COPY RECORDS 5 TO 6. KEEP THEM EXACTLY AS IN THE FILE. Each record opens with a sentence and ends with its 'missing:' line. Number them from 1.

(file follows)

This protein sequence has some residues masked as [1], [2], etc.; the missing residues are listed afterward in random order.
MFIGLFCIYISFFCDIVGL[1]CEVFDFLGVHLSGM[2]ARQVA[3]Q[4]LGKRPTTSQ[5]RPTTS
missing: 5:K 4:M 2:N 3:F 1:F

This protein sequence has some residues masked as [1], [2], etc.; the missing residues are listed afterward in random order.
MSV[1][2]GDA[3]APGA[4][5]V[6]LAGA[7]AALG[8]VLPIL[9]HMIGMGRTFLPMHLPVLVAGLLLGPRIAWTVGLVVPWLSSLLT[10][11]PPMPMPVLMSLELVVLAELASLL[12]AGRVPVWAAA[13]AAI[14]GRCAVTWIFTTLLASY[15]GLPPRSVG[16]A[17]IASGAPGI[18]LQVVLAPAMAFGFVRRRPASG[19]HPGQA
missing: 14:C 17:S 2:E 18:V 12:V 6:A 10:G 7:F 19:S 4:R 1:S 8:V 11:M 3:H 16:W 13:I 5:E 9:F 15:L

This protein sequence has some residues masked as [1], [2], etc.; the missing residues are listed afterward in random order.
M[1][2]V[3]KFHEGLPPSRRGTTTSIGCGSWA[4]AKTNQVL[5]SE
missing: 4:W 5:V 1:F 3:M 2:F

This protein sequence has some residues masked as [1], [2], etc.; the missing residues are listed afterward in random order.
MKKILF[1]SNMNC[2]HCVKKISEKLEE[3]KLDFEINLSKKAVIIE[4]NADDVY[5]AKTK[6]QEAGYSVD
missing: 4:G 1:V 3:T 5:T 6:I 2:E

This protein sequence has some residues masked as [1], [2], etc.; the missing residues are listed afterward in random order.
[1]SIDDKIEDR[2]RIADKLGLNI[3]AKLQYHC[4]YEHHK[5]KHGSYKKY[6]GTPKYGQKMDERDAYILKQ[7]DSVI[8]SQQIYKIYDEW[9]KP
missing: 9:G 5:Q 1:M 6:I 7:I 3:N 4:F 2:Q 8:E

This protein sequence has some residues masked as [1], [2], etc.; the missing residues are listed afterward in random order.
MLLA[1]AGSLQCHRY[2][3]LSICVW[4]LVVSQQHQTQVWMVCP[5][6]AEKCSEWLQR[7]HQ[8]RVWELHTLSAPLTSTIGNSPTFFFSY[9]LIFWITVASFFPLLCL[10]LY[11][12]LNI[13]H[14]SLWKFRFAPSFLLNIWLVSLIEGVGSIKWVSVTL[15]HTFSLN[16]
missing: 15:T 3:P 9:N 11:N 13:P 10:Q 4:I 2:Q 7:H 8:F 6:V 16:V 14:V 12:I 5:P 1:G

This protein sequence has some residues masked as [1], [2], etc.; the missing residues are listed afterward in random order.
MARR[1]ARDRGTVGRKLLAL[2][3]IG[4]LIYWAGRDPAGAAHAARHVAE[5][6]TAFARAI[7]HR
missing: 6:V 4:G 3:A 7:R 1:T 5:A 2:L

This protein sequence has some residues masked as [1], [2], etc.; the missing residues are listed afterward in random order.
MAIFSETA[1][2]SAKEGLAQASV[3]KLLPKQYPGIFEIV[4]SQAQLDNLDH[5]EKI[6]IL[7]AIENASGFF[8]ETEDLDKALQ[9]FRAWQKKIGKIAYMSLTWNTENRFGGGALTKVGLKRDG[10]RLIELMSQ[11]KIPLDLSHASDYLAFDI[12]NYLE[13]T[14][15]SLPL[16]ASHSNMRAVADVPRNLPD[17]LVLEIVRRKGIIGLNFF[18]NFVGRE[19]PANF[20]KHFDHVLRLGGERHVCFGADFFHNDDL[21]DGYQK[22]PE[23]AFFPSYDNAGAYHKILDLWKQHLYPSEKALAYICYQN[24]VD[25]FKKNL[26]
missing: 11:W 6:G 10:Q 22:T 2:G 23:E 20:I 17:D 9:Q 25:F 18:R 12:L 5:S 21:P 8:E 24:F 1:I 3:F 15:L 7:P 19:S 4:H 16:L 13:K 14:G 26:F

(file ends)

This protein sequence has some residues masked as [1], [2], etc.; the missing residues are listed afterward in random order.
[1]SIDDKIEDR[2]RIADKLGLNI[3]AKLQYHC[4]YEHHK[5]KHGSYKKY[6]GTPKYGQKMDERDAYILKQ[7]DSVI[8]SQQIYKIYDEW[9]KP
missing: 9:G 5:Q 1:M 6:I 7:I 3:N 4:F 2:Q 8:E

This protein sequence has some residues masked as [1], [2], etc.; the missing residues are listed afterward in random order.
MLLA[1]AGSLQCHRY[2][3]LSICVW[4]LVVSQQHQTQVWMVCP[5][6]AEKCSEWLQR[7]HQ[8]RVWELHTLSAPLTSTIGNSPTFFFSY[9]LIFWITVASFFPLLCL[10]LY[11][12]LNI[13]H[14]SLWKFRFAPSFLLNIWLVSLIEGVGSIKWVSVTL[15]HTFSLN[16]
missing: 15:T 3:P 9:N 11:N 13:P 10:Q 4:I 2:Q 7:H 8:F 6:V 16:V 14:V 12:I 5:P 1:G